"We manufacture virtually all concentrates, and we want to make sure when somebody is off-pouring our [Simple Green] gallon into a spray bottle that there is no confusion about what's inside that spray bottle as they continue to use our product," Hyder says. "Even if consumers do self-made label modifications, it's impossible to escape the fact that they are utilizing a Simple Green bottle" because of the embossing.

The new spray bottle is sold at retail in 16-, 22-, 24- and 32-oz sizes and is compatible with the various chemical formulas of Simple Green's numerous products, which range from the concentrated original formula to ready-to-use cleaners for glass, carpet and lime scale. Simple Green also has started transitioning to the new design for industrial products in 24- and 32-oz sizes, rolling out through the end of the year.

Ergonomics played a key role in the bottle design, which reduces hand strain and enhances the consumer's product-use experience. Finger grips are molded into the bottle's neck, and the wide variation in consumers' hand sizes was considered during the redesign.

"In the past, we considered our target market to be more male than female, but we have determined that our users are split 50/50 between males and females," Hyder says. "So we wanted to make sure that whether or not it was a large-handed man in the industrial/institutional side of our business or a housewife with a couple kids trying to clean up a mess, that the bottle, from an ergonomic point of view, would allow them to utilize the product to its fullest. We made cleaning comfortable."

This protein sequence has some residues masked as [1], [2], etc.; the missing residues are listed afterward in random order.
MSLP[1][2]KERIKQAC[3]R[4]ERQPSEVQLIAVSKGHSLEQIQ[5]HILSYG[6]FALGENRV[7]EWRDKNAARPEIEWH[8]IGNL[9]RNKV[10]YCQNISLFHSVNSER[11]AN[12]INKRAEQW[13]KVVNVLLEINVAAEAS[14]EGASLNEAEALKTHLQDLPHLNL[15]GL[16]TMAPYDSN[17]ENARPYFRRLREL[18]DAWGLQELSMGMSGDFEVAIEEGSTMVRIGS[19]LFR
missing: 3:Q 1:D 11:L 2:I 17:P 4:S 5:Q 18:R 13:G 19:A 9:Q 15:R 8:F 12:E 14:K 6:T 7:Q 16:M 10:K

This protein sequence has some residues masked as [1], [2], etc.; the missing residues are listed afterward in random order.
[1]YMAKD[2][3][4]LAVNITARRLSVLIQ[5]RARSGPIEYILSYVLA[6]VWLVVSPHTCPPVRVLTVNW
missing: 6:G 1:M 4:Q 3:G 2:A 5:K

He adds that Sunshine Makers performed a great deal of modeling and used starch molding and testing to arrive at a bottle design that met those ergonomic objectives. The brand owner worked closely with bottle supplier CKS Packaging Inc. on the redesign, and Sunshine Makers has a pending patent application for the new bottle design.

The package's trigger sprayer is also ergonomic. In addition to its easy-grip lever, the sprayer features an intuitive foaming feature, a mesh door over the nozzle which, when closed, converts sprayed product to foam. When the door is flipped to the open position, the sprayed product remains liquid.

According to MeadWestvaco (MWV) Corp., which designed and supplies the VersaPlast all-plastic trigger sprayer used on the new Simple Green package, the sprayer delivers 28 percent more product per trigger pull. And each full spray covers a 24 percent wider area than previously.

The durability of the package, including the sprayer, was particularly important for Simple Green. The sprayer "has to last throughout the life cycle of the bottle," says Bill Riley, president, Home and Garden, MWV. "With Simple Green that's really important, because [with] concentrated formulas that sprayer has to last generally more than one life cycle of the bottle."

In addition, Simple Green has a 100 percent money-back guarantee. That applies to "all facets of the product, whether it's the efficacy of the cleaning chemical itself, the bottle performance or the trigger performance. If a customer calls and a trigger has failed, we throw a new trigger in an envelope and ship it to them," Hyder says.